April showers bring May flowers . . ....or at least I hope so. Spring has finally arrived, I think, and the garden is slowly waking up. But spring rains have also arrived, making it difficult to get much work done in the garden. Rose's Law has definitely been in effect: "Warm, sunny days occur only when the gardener is out of town or busy with other commitments." I keep reminding myself, however, of the drought the past two summers and to be thankful for all this rain, even if it means the daffodils are fighting for attention with last year's dead perennial stalks.
Besides cutting back last year's perennials, there are lots of thick oak leaves to be raked from the garden. These hyacinth were so happy I finally raked off the leaves that were smothering them--they went from a sickly yellow to full bloom in just a matter of days.
I've also cleaned up most of the shade garden, including cutting back the old foliage of the hellebores, giving them a chance to shine.
The white ones are the same type of hellebore, but only fairies or other creatures scampering below them can fully appreciate their blooms. Notice more oak leaves underneath--they're great as winter insulation, but they sure are a pain to remove in the spring.
I was out of town last week, visiting my daughter in Dallas. When I left, the daffodils were still buds; when I returned, they were fully opened to give me a very cheery welcome home.
The traditional yellow daffs are always the first to open, but this year the double 'Repletes' have also made an early appearance. Until a few years ago, I thought that all daffodils were yellow, but a mail-order offer opened my eyes to the wide variety of daffodils available today. I immediately fell in love with the pictures of double ruffled daffs and ordered several varieties, including some with pink centers. However, I must say they haven't quite lived up to those glossy images. Blowing in the wind--which never seems to stop these days--they tend to look rather bedraggled.
Instead of doubles, the last few years I've been planting different varieties of single bloomers, which I much prefer. These white with orange centers are in Odie's memorial; there are more varieties in "Daffodil Hill," but their photos will have to wait until a day when the wind finally stops blowing.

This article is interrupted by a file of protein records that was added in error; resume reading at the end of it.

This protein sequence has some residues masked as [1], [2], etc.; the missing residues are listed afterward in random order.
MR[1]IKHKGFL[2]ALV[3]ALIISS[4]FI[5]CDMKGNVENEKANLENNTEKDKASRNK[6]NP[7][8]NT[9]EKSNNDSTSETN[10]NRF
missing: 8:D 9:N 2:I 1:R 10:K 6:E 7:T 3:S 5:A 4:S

I've also begun to plant more diminutive varieties, such as these 'Tazetta' narcissus (I think) in the arbor bed. They don't show up from a distance like the taller daffs, but their dainty size adds some dimension to the garden.
Another rescue from the oak leaf blanket--the first primrose is blooming. I'm not sure what caused the hole in the petal--an over-vigorous raking or some creature hiding beneath the leaves. Another reason to finish the clean-up as soon as possible: if I don't get these leaves removed before the hostas come up, the slug population may explode this summer.
A few scilla have also begun to bloom, and the trees and shrubs are budding up, but the biggest spring show is yet to come--this fat tulip bud holds the promise of a colorful spring very soon.
Today's blooms are brought to you courtesy of our hostess with the mostest, Carol of May Dreams Gardens. It's interesting that when I was checking last year's posts for a plant i.d., I discovered I had almost the same photos last year--except they were for March's Bloom Day, not April's. I hope that is a good sign that this will be a more "typical" year, weather-wise, and that all these spring rains will make for a much better summer garden.